While doing some good ol’ fashioned surfing, I recently came across the World Transformation Movement. Have you heard of this group?
The founding members seem to be from Australia. And I have not watched all the videos or made a real considered effort of analysis or anything like that. But at the same time, their brief description of the Human Condition did intrigue me. (The second video on site. Their videos are a bit lengthy and drawn, so you can scan through the introductory video and not miss much.)
When it comes to worldviews, I like to use four words as kind of helpers. Generally speaking, worldviews come with these four things: symbol, story, ritual and community. Each part is important in the sense that the individual can use each to relate to the larger society or group or even the world, but also the world uses each of these four things to relate to the individual. Relationships go two ways. Sometimes. With any luck…
Anyway, the Transformation Movement has developed a new worldview. All I’ve seen so far is what I think could be put under the story category. They are trying to remove the idea from our psyche that we are eternally bad. Instead, we are made up of a kind of duality that can be understood with the light of science and the guru of nature.
For the complete description, please go to the website and make up your own mind. But in it’s simplest form, here is their story and message:
Genes can orientate but are ignorant of nerve’s need to understand.
Yep. That’s it. Nothing to do really with good or evil, or soul management.
Jeremy Griffith, the main writer for the movement, does have an extended analogy to explain further this story, or our Human Condition. He uses the migration patterns of storks to illustrate the genetic orientation we have as living things (which was neat for me because Shannon did a Happy News story about a couple of storks in love a little while ago). But, a conscious brain is essentially unsatisfied with the genetic routines in place and seeks new paths, new curiosities, and better understandings.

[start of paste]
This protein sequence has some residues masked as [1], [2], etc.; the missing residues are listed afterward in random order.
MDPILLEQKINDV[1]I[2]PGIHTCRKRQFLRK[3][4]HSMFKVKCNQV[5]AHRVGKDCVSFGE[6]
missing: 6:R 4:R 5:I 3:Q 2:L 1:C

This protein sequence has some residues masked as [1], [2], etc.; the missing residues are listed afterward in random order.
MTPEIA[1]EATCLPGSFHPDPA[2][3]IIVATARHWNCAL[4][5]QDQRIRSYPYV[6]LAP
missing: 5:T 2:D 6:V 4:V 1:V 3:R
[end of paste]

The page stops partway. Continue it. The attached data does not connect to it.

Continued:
Like I said, I haven’t examined all of their material or measured their evidence in the balances yet. I will say this, however; Jeremy Griffith, as their spokesperson, does not come across as a natural-born public speaker. This isn’t a slick, greasy-smooth delivery or pitch at all. This guy hasn’t been to the Seminary of Sales, if you read me.
It’s funny, but for some reason I tend to take people more seriously when they are uncomfortable or when they stumble on words. That’s just me though. I’ve been hoodwinked by all sorts of shams all the same…
In first impressions, my mind went immediately to ideas of hero mythology and Joseph Campbell during the explanations on how our conscious nervous system seeks out new understandings and new paths. So in many many ways, this is not the creation of a new story at all. It is framing some of the old ideas within a few biological terms and a modern understanding.
The Movement does not seem too concerned with the spiritual side of humanity, but it does seem to want to address the emotional side of humanity. And so I do reserve the right to change my impressions after I see the rest of their story, of course. I really don’t like the use of the word “orientate“. I admit it – I’m prejudice against that word. What kind of a word is “orientate” anyway?
Please, by all means explore for yourself and then tell me what you think.
Do we need a new story?
And does this satisfy our needs?
Is it just too dangerous to see things under new lights?